Friday, November 2, 2012

Lab-meeting about developmental biology and our ongoing Drosophila-research

This coming Tuesday (November 6 2012), we will listen to an informal research presentation by our Japanese postdoc Natsu, who will tell us about her research progress on the genetics and function of Wing Interference Patterns (WIP:s) in Drosophila melanogaster. This is a collaborative project, involving Natsu, Jessica, Jostein Kjaerandsen and myself. Above, you see three of us and Yuma working in the laboratory, trying to get matings between males from inbred lines that differ in their WIP:s and wild-type females. Below that, you see some of the test vials where mate choice is taking place, in this case against black background, which is though to increase perception of the signal (WIP:s).

Time and place for lab-meeting as usual: "Argumentet" at 10.30 (Wednesday, November 6). Natsu will also tell us a little about her PhD-work on plant developmental biology, that took place in Japan, before she came to Lund for her postdoc to work on Drosophila. It should be very interesting, I hope. I also hope that Natsu can bring some unusual "fika", hopefully with Japanese touch :).

Most welcome!

Congratulations to Maren Wellenreuther for obtaining "Junior Project Grant"

The Swedish Research Council (VR) recently announced its grants decision for 2012, and I am happy to congratulate one of our lab-members and current postdoc Maren Wellenreuther, to have obtained a "Junior Project Grant" for the next four years. These highly attractive but competitive grants is one way of entering the job market and path towards a research or faculty position in Sweden. Competition was severe this year, as previous years, with only about 16 % of all applications being granted. Well done Maren! It will be exciting to follow Marens research the coming  years, which will focus on chromosomal inversions and evolutionary divergence in seaweed flies around the coasts of Scandinavia.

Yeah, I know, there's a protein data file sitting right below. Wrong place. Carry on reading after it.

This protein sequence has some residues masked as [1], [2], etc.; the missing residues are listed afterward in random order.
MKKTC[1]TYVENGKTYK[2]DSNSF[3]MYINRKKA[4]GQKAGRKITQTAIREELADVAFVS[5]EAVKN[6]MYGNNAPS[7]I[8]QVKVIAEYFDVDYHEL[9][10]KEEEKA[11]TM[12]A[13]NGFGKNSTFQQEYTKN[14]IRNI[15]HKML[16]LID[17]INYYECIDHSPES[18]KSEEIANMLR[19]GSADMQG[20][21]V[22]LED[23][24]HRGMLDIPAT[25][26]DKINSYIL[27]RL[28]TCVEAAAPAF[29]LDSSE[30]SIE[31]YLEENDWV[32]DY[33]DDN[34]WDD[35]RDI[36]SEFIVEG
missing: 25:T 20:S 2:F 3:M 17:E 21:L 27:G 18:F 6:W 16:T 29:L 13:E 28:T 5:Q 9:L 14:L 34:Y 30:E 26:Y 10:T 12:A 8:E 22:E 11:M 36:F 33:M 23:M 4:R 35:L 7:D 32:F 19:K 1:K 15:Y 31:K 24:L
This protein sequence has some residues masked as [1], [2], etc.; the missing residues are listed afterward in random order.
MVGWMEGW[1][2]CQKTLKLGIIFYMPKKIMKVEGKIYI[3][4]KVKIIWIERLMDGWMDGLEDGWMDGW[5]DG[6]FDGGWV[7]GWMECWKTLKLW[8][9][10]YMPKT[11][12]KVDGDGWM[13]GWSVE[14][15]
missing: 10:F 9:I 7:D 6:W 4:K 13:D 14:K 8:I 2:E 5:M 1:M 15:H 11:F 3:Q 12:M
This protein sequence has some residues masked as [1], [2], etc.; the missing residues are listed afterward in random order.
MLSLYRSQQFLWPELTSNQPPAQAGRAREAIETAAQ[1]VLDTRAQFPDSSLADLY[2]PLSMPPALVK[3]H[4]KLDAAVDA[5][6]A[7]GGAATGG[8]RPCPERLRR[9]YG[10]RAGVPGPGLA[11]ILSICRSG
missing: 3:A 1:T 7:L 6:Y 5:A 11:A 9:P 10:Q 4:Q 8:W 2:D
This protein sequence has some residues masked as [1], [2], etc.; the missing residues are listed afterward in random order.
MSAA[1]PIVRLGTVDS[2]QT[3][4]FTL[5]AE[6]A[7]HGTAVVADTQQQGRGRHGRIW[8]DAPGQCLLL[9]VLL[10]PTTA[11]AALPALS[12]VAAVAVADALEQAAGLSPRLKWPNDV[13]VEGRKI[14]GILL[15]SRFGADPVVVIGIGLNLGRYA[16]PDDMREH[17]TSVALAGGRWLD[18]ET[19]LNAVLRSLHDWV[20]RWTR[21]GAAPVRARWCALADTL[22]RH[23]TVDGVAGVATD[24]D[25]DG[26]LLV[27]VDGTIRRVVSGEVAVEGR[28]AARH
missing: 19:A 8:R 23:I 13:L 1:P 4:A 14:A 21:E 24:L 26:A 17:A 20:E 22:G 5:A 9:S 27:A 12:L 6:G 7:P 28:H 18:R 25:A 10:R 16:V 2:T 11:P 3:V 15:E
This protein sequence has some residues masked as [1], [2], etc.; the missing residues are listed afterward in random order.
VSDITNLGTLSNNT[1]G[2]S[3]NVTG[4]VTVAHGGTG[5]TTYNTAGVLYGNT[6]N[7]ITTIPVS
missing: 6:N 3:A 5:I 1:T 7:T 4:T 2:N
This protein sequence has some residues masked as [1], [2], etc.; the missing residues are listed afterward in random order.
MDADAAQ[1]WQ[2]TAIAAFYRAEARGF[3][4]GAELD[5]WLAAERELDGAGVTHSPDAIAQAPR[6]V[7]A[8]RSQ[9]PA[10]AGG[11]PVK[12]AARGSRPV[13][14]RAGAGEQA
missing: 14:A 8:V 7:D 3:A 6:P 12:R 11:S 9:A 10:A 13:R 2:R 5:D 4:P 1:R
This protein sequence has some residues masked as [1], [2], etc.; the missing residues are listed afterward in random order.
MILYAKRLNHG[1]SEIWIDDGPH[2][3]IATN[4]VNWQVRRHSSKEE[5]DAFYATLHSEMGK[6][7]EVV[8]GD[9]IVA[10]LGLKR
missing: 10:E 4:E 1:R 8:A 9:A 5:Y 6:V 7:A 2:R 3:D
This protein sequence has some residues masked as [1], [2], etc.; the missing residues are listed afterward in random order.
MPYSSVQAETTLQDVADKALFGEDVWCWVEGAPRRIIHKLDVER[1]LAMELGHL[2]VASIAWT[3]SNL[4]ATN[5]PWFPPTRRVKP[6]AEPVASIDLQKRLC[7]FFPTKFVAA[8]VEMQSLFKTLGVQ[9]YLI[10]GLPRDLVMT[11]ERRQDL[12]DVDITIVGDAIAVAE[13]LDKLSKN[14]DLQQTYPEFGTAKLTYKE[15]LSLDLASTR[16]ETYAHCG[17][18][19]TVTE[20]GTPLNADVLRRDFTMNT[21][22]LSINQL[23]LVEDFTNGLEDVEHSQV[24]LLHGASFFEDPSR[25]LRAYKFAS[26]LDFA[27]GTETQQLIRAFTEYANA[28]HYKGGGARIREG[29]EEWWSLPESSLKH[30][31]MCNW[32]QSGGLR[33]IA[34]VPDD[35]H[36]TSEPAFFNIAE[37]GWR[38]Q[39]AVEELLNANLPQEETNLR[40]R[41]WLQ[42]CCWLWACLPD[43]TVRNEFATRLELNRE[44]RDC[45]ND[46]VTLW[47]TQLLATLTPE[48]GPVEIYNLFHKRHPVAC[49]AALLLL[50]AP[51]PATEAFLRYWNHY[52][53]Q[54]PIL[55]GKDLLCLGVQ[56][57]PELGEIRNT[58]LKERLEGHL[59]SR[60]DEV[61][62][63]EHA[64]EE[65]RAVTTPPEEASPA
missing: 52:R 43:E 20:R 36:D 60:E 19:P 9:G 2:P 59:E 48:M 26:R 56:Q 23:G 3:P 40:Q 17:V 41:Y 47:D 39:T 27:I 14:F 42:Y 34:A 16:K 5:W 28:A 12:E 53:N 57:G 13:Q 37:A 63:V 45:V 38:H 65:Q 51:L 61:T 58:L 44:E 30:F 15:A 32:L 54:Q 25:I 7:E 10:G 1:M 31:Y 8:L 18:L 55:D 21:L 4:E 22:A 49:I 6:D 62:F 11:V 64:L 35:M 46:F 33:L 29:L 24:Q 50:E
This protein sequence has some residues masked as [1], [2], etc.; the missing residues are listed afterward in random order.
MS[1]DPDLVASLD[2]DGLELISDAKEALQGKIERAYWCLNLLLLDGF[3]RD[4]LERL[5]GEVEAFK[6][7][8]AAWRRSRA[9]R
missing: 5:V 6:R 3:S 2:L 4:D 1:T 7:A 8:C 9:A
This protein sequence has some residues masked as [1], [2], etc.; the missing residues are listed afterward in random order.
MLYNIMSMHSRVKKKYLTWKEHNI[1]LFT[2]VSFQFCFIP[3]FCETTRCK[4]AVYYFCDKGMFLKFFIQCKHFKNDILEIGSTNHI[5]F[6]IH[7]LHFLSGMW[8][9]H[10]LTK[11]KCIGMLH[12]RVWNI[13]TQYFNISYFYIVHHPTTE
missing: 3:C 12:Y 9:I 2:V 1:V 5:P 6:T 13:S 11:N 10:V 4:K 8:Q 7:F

Last year Jessica Abbott got a similar grant, and it continues to go very well for young researchers both within our lab and in the rest of the Biology Department in Lund. I also encourage those of you who applied this year and did not get a grant (no one mentioned, but nobody forgotten), to not give up but try again next year. Competition is severe, and margins are often tight, but it is necessary to be persistent and believe in one's idéas. I, for myself, is also very happy and grateful that I got a grant this year, and I am looking forward to not have to apply for a while, but concentrate on research.

Lastly, I would like to congratulate former PhD-student Anna Runemark, who recently got one of her thesis-papers accepted in Molecular Ecology: a study on the relationship between inbreeding depression and secondary sexual character divergence in islant populations of Podarcis-lizards. I wish Anna all luck as she awaits the postdoctoral grant decisions from VR and EU/Marie Curie later this year.